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Romance, Turkish Cinema

Kolkata IFF screening 4: My Marlon and Brando (Turkey 2008)

Ayça Damgacı as the central character in My Marlon and Brando

With sensitive handling by a distributor I think that this film could do well in major markets. I’m sure that it will be appreciated in Turkey and Germany but its story is also universal. It has already won several festival prizes and been well reviewed by Variety and Screen International.

The film’s story is based on the real love affair between a Turkish actor and the Iraqi Kurd she meets on a film set. The opening sequence made me think that it might be a reality TV take-off, but the final sections reminded me strongly of Michael Winterbottom’s Berlin prizewinner, In This World from 2002. The film was co-written and directed by the documentarist Hüseyin Karabey.

The two actors, Ayça and Hama Ali effectively play themselves in a narrative that is presumably only slightly fictionalised. They fall in love but are separated and Hama Ali finds himself in Iraq when the British and Americans invade. He sends Ayça video love letters in which he acts out one of his roles as a comic Iraqi Superman. But Ayça is very much in love and she despairs at the separation and despite her severe lack of funds she determines to travel to Iraq to be with him. The second half of the film then becomes a form of road movie as she experiences great difficulty in making a border crossing from Turkey, eventually travelling to Iran to attempt a crossing over a different border.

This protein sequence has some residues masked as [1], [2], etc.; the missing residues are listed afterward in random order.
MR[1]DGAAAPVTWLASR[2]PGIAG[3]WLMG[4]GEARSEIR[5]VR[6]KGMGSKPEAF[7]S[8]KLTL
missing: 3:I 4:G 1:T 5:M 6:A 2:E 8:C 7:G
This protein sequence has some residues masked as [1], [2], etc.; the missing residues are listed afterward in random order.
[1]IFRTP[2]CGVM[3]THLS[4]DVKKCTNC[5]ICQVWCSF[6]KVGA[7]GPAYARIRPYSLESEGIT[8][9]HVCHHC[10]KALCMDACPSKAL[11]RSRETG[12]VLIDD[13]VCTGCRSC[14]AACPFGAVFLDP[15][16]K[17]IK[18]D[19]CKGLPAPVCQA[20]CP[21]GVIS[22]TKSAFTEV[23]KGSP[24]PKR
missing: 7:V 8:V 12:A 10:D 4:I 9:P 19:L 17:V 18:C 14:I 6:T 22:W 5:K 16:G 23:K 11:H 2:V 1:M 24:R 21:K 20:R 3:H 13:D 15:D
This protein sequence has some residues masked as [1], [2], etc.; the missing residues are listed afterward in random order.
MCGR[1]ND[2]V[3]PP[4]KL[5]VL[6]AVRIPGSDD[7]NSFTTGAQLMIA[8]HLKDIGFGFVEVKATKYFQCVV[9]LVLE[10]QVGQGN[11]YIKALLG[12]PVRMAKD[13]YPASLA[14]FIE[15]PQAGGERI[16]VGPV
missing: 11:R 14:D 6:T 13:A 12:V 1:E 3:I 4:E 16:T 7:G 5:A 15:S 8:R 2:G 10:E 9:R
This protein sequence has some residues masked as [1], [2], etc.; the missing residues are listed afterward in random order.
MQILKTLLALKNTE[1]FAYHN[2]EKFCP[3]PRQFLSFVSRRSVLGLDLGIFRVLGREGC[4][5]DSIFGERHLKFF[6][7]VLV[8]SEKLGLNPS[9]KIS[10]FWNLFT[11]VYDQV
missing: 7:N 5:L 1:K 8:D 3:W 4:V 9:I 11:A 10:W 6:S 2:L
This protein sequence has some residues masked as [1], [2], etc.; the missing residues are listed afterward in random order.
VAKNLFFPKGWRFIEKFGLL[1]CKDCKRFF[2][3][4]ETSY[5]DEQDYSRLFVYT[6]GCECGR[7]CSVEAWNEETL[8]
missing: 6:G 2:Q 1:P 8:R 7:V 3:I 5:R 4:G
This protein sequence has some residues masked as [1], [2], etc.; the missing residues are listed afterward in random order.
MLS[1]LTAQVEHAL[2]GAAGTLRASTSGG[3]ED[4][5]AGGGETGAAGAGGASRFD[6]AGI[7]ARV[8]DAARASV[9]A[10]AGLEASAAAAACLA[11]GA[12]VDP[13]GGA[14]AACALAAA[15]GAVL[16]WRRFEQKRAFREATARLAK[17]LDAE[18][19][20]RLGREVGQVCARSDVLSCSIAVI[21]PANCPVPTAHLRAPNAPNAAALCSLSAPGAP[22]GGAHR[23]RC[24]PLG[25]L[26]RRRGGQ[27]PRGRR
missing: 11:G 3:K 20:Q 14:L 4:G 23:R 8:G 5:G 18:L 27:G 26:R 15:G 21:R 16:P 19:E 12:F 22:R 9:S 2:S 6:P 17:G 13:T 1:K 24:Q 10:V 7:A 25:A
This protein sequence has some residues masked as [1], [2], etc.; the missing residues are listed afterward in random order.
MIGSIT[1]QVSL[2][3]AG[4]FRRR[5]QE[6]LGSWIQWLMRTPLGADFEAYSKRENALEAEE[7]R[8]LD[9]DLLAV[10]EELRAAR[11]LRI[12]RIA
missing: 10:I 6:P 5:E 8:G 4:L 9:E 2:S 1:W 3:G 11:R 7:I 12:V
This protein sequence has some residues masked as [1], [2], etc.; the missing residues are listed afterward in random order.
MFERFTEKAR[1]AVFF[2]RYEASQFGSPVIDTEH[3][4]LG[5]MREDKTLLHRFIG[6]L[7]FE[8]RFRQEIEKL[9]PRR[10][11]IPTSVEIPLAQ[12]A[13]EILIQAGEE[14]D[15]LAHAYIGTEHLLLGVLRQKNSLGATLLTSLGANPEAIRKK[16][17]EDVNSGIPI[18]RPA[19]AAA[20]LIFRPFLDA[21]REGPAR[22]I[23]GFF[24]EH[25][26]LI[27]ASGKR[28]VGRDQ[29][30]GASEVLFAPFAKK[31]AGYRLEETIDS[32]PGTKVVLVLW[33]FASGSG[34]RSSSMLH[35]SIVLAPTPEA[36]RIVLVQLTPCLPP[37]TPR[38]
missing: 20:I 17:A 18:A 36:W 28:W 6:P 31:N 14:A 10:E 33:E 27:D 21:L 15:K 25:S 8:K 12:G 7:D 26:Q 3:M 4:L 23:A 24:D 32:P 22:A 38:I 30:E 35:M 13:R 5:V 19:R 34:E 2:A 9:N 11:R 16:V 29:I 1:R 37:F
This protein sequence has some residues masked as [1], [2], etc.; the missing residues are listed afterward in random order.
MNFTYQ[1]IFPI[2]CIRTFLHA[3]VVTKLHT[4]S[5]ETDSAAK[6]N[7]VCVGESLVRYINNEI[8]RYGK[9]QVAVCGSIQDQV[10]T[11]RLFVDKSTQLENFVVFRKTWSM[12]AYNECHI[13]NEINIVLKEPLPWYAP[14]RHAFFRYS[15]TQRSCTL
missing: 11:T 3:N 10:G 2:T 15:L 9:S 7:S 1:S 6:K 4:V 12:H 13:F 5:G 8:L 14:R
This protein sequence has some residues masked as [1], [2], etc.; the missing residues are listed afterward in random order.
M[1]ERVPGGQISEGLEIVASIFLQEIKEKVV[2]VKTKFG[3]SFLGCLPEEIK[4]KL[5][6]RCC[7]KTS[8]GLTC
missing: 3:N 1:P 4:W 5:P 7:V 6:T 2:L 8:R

I enjoyed the film and especially the performances. Ayça is not a conventionally pretty ‘leading lady’ but she is a character who invites identification. Hama Ali is similarly engaging. Although there are several comic sequences, the latter stages of the narrative are harrowing. The realism of the journey helps in the representation of rural Turkey and the problems a woman travelling alone encounters in conservative communities where she is expected to be veiled.

Turkish Cinema is on something of a roll at the moment and I hope that this film gets picked up for wider distribution. For a European audience it offers real food for thought about the boundaries between sophisticated European communities (which may well include Istanbul) and those in rural ‘Asia Minor’ as we used to call it. As the director points out it reverses the usual narrative of movements from East to West and in doing so shows that the borders between Turkey, Iran and Iraq are irrelevant (and of course the Kurdish people do not have borders for their ‘virtual state’).

A trailer and a detailed Press Pack are available on this sales company website. I do hope the film finds a distributor prepared to promote it properly.

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